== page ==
Remarks of the Hon. James E. Tierney
Former Attorney General of Maine
Historian of the Maine 2020 Electoral College
December 14, 2020
James Tierney is a graduate of Brunswick High School, the University of Maine and the University of Maine School of Law. He served in the Maine House of Representatives from 1972 to 1980 where he joined with future Maine Supreme Court Justice Robert Clifford, future Maine Attorney General Michael Carpenter and future United States Senator Olympia Snowe in drafting the amendment to the Maine Constitution that abolished the Executive Council.
In his last two terms Tierney was the House Majority Leader, a position to which he was elected at the age of 29, and then served as the Attorney General of Maine for ten years from 1980 to 1990.
Since leaving office, Tierney has worked nationally with attorneys general of both political parties most notably in the tobacco cases of the late 1990’s. He has served as a Special Prosecutor in Pennsylvania, Minnesota and Vermont and in 2000 was Special Counsel to the Attorney General of Florida in the matter of Bush v. Gore.
Since the Fall of 2000, Tierney has taught law at Columbia Law School, where he was named Public Interest Professor of the Year, Yale Law School and for the last ten years at Harvard Law School where he is currently a Lecturer in Law.
Tierney has five children and eight grandchildren. He is married to novelist Elizabeth Strout. They live in Brunswick.
Welcome to this historic moment
In a few minutes we will watch Maine’s four electors ratify the voting decisions made by more than 820,000 of our fellow citizens. All of our votes were counted here in Maine and the results certified by our Secretary of State. They represent who we in Maine believe should be our President.
Article Two of the United States Constitution and Maine law requires our electors to follow these certified voting results. Two electors will vote for the candidate who received the most votes statewide, and two electors will vote for the candidate who carried their congressional district.
There is no suspense in how these electors will vote.
At this very moment this process is being followed all over our country.
Our 800, 000 voters are part of the160 million Americans voted in 2020. We watched them standing in lines or sitting in wheelchairs; some wearing masks and some not, voting from a car windows or into a drop box; sitting at home or walking into a polling place.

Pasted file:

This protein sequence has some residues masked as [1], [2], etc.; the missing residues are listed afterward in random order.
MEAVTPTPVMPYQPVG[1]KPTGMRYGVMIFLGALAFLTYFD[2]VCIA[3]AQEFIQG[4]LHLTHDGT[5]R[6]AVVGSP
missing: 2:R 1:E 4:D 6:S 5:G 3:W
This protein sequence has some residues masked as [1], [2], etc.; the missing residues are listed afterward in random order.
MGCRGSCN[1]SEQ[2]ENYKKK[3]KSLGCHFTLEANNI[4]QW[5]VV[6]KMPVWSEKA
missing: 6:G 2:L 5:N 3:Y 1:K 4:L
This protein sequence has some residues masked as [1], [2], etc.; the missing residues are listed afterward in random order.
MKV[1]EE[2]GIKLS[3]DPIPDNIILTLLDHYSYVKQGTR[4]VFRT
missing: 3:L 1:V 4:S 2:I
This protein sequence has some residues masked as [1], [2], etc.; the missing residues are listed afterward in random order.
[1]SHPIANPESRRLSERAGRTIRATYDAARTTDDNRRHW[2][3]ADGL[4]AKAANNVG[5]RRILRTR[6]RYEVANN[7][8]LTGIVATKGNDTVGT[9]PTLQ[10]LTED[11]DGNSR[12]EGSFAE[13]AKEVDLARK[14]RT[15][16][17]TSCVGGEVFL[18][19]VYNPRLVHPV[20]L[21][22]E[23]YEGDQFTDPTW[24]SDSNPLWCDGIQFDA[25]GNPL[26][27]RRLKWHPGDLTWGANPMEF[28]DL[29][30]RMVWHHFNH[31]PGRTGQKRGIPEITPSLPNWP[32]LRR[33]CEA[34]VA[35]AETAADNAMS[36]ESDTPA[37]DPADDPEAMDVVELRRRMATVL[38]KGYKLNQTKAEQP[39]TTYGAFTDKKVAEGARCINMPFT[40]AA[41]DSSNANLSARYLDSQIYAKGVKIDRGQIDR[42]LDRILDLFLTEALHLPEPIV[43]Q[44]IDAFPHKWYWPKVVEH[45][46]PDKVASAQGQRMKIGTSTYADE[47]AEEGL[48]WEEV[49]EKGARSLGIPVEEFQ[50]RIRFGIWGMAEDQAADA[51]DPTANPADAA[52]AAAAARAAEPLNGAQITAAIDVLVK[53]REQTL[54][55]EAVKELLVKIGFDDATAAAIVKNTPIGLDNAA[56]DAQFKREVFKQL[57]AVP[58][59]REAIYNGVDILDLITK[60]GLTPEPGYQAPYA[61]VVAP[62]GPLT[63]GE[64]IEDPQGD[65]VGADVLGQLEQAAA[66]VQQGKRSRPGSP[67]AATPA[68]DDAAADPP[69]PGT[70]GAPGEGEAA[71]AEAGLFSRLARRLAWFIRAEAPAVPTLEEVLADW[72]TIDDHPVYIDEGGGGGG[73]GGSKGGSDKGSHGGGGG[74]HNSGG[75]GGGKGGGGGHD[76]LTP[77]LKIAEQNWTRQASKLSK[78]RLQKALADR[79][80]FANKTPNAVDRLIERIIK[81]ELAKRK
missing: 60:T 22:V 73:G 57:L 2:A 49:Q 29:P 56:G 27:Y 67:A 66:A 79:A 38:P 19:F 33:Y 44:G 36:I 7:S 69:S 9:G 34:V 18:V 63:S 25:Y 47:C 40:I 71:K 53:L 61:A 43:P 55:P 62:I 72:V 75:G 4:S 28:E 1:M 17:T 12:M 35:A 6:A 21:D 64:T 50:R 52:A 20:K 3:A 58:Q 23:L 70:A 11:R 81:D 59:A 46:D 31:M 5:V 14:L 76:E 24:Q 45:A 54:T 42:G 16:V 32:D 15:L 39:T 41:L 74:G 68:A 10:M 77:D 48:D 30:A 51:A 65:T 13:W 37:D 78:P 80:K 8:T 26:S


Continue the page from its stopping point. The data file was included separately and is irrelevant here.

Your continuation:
And we – all of us – have fulfilled our constitutional task. We have done our duty and with a record turn out.
Congratulations to us all.
How did it come to pass?
In 1776, we had broken the ties that bound us to Great Britain with a ringing Declaration of Independence that promised “all men are created equal,” and we had fought a bloody war.
But our leaders soon learned that the Articles of Confederation didn’t provide us the central governance we needed to survive.
And so in the hot summer of 1787 – ten years after the Revolutionary War ended – each state sent an all male delegation to Philadelphia. All told there were about fifty delegates and their job was to figure out what to do.
These delegates were state leaders but they were hardly the saints or seers that some historians, academics, judges and politicians now make them out to be. They reflected the values of their day, and so many owned slaves.
Most worked hard. The came together everyday. They argued. They broke into factions. They regrouped.
There were no phones or emails or texts to allow the delegates to keep track of the rest of their lives so the distractions were few.
And because the delegates were pledged to secrecy, they had only themselves to help figure it all out.
And they had to do it with two of their best thinkers. John Adams and Thomas Jefferson were not in Philadelphia because they were in Europe where both were serving as our Ambassadors.
The task was to craft a document – a piece of paper, really – that would somehow be hard to change and yet would govern a nation forever.
And they knew from the beginning that no one would leave Philadelphia completely satisfied.
And it is no easy task to write a Constitution.
The Delegates soon found they were bound together by two seemingly conflicting principles.
The first was the need to create a stronger central government.
The second was the need to constitutionalize America’s aversion to a concentration of government power.
They quickly decided that the only way they could do both was if the federal government was chosen by a system of state elections, and not by a dominant national one.